Roseanne's Choice

Roseanne is a 35 year-old mother living in a mid-western town. Her husband works in a factory, but is laid off about 20% of the time. She has three children -- a daughter and son who live at home and another daughter who is away at school. Roseanne is an entrepreneur. She and her sister opened a small lunch counter two years ago, and have experienced some success. In fact, she has been able to save $24,000 over the past two years. Her current after-tax income is $40,000. Assume if necessary, that she effectively has a 10% tax rate.

Her restaurant business does well when times are bad and not quite as well when times are good. The inexpensive meals are a substitute for richer, more costly dining. The business may or may not grow, but every year, Roseanne figures that her income has roughly a 1/6 chance of increasing by $10,000 and a 1/6 chance of decreasing by $10,000. If she had to, she figures she could sell her share in the restaurant, but she does not know how much it would bring, and working as a waitress she could expect to earn $16,000 per year after-tax, if she suddenly lost her share.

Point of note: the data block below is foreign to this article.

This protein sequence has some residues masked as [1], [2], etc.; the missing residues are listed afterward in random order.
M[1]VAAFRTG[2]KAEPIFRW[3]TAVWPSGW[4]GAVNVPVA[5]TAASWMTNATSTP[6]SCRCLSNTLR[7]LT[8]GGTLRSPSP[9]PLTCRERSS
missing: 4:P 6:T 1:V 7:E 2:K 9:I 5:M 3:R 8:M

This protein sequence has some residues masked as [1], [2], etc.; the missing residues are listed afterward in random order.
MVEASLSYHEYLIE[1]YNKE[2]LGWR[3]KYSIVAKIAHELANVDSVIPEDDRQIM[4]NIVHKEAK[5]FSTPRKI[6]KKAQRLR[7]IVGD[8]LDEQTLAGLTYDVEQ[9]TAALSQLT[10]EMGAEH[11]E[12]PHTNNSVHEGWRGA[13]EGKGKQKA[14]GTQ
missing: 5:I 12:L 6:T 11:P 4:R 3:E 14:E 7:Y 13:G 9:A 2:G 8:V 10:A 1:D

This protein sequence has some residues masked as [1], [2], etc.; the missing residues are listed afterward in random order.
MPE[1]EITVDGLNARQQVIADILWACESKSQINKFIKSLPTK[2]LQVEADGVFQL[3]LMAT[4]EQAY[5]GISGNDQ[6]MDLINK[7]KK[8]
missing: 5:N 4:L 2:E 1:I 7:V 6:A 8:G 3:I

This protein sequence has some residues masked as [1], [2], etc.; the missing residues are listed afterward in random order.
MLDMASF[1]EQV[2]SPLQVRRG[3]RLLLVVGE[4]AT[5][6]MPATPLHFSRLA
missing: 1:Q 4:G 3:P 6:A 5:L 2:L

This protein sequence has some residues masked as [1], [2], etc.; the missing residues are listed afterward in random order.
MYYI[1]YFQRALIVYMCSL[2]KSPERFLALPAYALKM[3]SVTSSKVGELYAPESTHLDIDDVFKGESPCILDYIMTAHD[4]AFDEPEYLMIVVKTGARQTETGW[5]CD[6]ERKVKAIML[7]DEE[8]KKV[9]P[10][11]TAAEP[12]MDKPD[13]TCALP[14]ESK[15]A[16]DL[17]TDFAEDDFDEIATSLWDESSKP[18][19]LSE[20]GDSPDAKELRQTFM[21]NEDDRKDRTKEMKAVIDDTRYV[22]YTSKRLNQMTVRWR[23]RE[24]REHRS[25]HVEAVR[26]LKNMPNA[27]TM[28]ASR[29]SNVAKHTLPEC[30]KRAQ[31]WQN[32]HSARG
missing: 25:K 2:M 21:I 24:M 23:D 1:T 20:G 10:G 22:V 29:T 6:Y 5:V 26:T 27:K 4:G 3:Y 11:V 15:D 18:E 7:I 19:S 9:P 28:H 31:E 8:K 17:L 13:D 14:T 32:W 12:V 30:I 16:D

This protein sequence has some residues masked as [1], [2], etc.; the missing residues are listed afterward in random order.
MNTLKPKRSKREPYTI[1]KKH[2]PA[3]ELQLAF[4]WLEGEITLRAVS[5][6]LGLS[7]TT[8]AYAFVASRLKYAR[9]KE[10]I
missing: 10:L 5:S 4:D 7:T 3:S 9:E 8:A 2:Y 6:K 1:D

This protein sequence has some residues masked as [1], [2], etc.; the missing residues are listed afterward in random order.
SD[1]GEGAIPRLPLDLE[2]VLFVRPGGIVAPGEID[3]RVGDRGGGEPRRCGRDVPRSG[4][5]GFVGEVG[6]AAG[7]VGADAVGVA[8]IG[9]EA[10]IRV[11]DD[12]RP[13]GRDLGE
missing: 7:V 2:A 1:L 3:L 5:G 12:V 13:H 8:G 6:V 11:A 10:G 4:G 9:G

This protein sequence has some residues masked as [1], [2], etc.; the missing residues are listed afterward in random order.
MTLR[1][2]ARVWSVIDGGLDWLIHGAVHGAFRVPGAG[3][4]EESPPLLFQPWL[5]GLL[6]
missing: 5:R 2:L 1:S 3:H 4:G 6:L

Roseanne feels she can save about $20,000/ year when her husband is working, and must spend $10,000 per year in savings when he is not. Her middle daughter has a scholarship which will last for the next four years of college, but her additional college expenses represent $2,000 of Roseanne's after-tax income. She and her husband own their modest home, but they have a mortgage that costs $4,000/year in after-tax (and after deductions and property) income.

To do:

1. Develop a mutual fund strategy for the family. What types of funds are appropriate and why?

2. Choose a set of 4 to 6 funds from the data sources available, and explain your choice. Calculate and report the risk and return characterstics of the funds.